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Peggy Seeger to hit W.Va. on last U.S. tour

CHARLESTON, W.Va. -- Peggy Seeger's show March 25 at the Culture Center may be the last time fans in West Virginia will have the chance to see the 77-year-old folksinger.

Seeger said, "It's not the last time I'm coming to the States, but it is the last time I'm doing a tour."

The travel, she explained, just isn't much fun anymore.

"The thing I'm getting tired of is trudging through the airport concourse," she said. "I'm getting tired of lifting luggage onto the shuttle buses."

Back home, in England, her tours are much smaller. Seeger packs a van with her things and schedules tour stops just a few hours apart. She travels alone (by choice), without a road crew or even a manager, and if she wants to stop and get a bowl of soup at a pub, there's nobody to tell her no.

"Now, that," she laughed, "is touring."

At Seeger's age, it might be understandable that someone would want to slow down, but Seeger really isn't. She's still writing songs, still performing and still standing up for what she believes in.

Seeger's career in music and social justice goes back almost to birth. Her parents were noted musicologist, composer and teacher Charles Seeger and composer and folk music specialist Ruth Crawford Seeger.

She is the half sister of American folk icon Pete Seeger, a tie that's been both kind of a blessing and a curse.

"Even as late as 10 years ago," she said, "when I was giving a show as the headliner, there it was on the poster: 'Pete Seeger's sister.'"

Pete Seeger, she said, has always cast a mighty big shadow.

"But Pete, himself, helped me," she said. "My God, he did. He taught me the banjo. He taught me songs and had us [her brother, Mike Seeger] on stage with him."

But Seeger had to strike out on her own. She had to leave the country and come back. Otherwise, she'd never have made it as a songwriter and performer.

She said, "It was kind of like my leaving home. If I hadn't lived and worked and loved a person like Ewan MacColl, I reckon I might not have been a songwriter."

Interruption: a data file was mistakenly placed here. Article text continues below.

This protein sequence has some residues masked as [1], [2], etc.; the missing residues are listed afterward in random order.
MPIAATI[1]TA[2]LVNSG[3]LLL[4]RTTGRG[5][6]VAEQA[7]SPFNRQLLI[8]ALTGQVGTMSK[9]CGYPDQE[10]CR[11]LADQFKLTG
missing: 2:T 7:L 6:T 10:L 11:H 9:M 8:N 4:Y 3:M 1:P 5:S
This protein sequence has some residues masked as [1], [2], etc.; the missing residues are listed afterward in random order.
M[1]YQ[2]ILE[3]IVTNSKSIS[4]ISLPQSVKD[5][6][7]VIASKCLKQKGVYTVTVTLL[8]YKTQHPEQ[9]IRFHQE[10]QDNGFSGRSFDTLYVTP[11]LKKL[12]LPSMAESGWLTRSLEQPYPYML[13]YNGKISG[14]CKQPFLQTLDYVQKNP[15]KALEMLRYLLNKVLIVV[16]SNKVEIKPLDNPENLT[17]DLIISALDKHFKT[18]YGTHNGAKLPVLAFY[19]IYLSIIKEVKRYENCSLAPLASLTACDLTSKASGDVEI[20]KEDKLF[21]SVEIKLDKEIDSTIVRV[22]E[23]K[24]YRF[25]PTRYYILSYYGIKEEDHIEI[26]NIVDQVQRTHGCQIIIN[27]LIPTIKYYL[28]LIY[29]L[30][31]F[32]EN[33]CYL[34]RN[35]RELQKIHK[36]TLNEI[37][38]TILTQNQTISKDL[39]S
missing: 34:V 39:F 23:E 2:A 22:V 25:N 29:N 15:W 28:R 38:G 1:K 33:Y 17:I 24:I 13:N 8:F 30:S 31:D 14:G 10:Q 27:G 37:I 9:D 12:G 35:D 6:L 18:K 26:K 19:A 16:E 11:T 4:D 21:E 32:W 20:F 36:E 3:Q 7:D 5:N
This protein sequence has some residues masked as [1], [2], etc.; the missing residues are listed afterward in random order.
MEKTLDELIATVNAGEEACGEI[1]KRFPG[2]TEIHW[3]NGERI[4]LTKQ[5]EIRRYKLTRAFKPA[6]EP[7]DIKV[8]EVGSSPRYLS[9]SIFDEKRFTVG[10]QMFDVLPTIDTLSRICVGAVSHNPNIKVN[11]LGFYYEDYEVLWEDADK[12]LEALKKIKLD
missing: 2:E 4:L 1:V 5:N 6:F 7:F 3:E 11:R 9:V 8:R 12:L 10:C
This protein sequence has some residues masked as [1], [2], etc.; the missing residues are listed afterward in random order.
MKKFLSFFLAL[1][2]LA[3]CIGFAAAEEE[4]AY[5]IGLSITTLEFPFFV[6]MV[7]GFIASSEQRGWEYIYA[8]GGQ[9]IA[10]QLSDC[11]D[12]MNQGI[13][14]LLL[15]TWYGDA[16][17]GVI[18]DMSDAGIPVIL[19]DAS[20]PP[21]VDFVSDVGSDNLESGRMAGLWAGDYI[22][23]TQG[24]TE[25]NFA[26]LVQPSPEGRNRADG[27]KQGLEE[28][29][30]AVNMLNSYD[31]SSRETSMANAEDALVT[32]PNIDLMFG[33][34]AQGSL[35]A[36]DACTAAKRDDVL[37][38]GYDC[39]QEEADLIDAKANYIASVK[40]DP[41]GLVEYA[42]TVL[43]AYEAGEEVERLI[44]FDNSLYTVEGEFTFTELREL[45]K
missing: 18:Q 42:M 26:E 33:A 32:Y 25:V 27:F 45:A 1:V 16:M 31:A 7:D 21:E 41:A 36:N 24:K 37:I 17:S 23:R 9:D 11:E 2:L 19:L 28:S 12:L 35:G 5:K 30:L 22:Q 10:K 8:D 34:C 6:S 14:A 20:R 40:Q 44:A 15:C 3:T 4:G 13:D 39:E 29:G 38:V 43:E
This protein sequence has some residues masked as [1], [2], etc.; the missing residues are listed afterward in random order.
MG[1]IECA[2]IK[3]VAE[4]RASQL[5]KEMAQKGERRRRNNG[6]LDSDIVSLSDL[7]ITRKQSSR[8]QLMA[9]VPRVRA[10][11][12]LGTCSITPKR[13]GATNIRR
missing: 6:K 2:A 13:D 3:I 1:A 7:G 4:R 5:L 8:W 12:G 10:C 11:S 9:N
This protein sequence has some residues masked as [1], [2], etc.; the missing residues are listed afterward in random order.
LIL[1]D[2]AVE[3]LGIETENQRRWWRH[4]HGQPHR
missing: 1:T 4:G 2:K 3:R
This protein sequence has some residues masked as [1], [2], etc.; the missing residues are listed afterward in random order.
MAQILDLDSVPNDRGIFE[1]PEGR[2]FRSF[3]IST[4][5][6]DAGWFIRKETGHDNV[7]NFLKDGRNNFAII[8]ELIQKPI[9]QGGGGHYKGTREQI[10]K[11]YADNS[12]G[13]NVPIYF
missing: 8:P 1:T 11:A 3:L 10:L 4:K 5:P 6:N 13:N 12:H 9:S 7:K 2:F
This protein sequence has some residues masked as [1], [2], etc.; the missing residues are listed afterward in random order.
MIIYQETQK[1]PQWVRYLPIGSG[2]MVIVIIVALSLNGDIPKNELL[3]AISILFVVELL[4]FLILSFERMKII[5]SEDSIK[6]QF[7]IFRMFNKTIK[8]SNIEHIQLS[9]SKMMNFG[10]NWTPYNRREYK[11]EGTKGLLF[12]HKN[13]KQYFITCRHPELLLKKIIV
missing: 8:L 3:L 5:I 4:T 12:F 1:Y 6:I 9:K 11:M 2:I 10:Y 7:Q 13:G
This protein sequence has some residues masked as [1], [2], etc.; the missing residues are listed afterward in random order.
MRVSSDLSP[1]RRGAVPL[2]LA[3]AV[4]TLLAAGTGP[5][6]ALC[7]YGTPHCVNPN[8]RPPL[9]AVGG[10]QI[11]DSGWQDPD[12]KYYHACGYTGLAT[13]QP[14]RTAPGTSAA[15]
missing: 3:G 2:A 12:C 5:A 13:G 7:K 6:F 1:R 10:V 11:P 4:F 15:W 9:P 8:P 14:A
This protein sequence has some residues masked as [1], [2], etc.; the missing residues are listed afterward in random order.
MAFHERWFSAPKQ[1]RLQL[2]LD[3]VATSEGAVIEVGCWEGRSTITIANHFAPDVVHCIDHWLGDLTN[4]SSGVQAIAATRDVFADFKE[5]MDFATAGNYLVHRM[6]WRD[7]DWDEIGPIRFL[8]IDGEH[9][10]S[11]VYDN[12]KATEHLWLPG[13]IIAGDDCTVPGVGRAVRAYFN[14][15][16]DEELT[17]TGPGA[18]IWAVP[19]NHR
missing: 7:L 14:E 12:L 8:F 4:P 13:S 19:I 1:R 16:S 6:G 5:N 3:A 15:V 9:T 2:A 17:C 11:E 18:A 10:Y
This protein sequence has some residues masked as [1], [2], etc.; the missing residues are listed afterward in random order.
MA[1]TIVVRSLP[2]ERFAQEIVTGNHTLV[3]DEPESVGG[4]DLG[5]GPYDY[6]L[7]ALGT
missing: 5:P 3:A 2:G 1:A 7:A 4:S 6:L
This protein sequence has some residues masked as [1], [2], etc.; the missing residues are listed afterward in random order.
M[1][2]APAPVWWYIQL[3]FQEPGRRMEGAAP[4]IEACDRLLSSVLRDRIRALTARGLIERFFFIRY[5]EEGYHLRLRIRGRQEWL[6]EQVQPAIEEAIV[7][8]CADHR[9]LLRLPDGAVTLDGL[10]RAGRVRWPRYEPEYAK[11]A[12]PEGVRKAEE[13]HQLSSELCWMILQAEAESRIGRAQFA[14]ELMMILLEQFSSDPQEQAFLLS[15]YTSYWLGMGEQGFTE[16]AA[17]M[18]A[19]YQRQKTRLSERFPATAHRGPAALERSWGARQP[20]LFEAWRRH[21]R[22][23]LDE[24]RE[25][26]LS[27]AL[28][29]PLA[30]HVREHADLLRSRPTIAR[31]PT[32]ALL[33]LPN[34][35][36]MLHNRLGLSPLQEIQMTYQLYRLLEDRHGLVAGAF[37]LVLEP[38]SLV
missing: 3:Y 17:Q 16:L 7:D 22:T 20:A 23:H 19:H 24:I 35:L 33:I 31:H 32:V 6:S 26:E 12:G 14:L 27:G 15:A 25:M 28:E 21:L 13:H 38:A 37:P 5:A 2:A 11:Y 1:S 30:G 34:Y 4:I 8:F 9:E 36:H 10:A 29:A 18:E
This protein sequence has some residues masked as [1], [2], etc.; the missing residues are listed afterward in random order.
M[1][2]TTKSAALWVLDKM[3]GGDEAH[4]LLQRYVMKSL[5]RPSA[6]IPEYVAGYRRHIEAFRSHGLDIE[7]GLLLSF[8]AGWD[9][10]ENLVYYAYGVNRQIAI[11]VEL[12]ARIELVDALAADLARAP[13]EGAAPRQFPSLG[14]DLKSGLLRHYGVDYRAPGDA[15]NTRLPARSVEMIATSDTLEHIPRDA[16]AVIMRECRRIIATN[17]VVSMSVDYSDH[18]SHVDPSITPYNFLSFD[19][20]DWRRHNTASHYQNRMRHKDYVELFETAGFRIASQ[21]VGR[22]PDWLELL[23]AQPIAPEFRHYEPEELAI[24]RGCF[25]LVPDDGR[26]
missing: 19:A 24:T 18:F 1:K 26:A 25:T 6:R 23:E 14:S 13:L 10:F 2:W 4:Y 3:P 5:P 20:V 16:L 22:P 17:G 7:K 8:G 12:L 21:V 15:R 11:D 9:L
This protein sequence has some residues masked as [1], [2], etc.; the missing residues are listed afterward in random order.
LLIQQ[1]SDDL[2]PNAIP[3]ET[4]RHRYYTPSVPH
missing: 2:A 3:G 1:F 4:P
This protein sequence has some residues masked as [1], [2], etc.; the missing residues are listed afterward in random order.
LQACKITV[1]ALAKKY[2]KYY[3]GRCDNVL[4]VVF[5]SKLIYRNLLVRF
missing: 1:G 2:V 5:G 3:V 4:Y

MacColl was a prolific British folksinger, record producer and playwright, often still remembered for "The First Time Ever I Saw Your Face," a song he wrote about Seeger, covered by singer Roberta Flack. The song earned Grammy Awards for both MacColl and Flack.

MacColl and Seeger met in 1956 and married in 1977. The pair lived together in England until his death in 1989.

Seeger returned to the United States afterward, lived in Asheville, N.C., for years, and then moved back to the U.K. in 2010 to be closer to her children.

Seeger credits MacColl with severely influencing her songwriting method and style.

"Ewan was a really strict songwriter," she said. "We really studied songwriting, and we studied it in the theatrical way, as well as the musical way."

Writing in a theatrical way, she said, pushed her out of her comfort zone. It made her consider her audience more.

"For me to hold an audience for an hour and 45 minutes of actual singing, you need a theatrical approach," she said.

The other way she knew was to simply stay in her comfort zone, to stick with her favorite modes of singing.

"But I'd put everybody to sleep," she added. "You have to know how to write those songs, how to choose them and how to sing them."

Not being comfortable has been part of who she is and is more than just a songwriting method. It extends to the kind of material she writes about. For a folksinger with a political bent, there is seldom a time when she can find nothing to write about, and right now there is plenty wrong with the world.

"Everything is breaking down," she said.

And Seeger said the problems could all be tied to overpopulation, stretched resources and the building disaster of global warming, which is a lot bigger than just the decline of spotted owls and polar bears.

"People won't try to save the polar bears or the spotted owls," she said. "But they will try to save their jobs. They will try to save their land and their children. Human beings will save themselves."

This, Seeger explained, is what she thinks is the root of the Occupy Wall Street movement, which is now an international phenomenon. The system is coming apart. Jobs, homes and ways of life are being lost and so people are starting to push back.

"It's become much more than the brown-rice-and-sandals people," she said.

Seeger said she was looking forward to coming to the United States for a visit. She misses a lot of what's good about the American people.

"I miss the American accent," she said.

She's also looking forward to visiting Charleston. In 1972, future (hired in 1982) Charleston Gazette reporter Paul Nyden contacted MacColl and Seeger to write a song about the Buffalo Creek Disaster.

In 1972, an unsafe coal slurry impoundment dam burst and flooded the town of Buffalo Creek, killing 125 people.

"The song was based on a recording of the words of a woman named Lucy Chapman," Seeger explained. "I'm really looking forward to singing that song there in West Virginia."

Want to go?

FOOTMAD and "Mountain Stage" present Peggy Seeger

WHERE: Culture Center Theater

WHEN: 7 p.m. March 25

TICKETS: $20 at 800-594-TIXX; www.mountainstage.org; Ellen's Ice Cream, Charleston; or Fret-n-Fiddle, St. Albans

Reach Bill Lynch at lynch@wvgazette.com or 304-348-5195.


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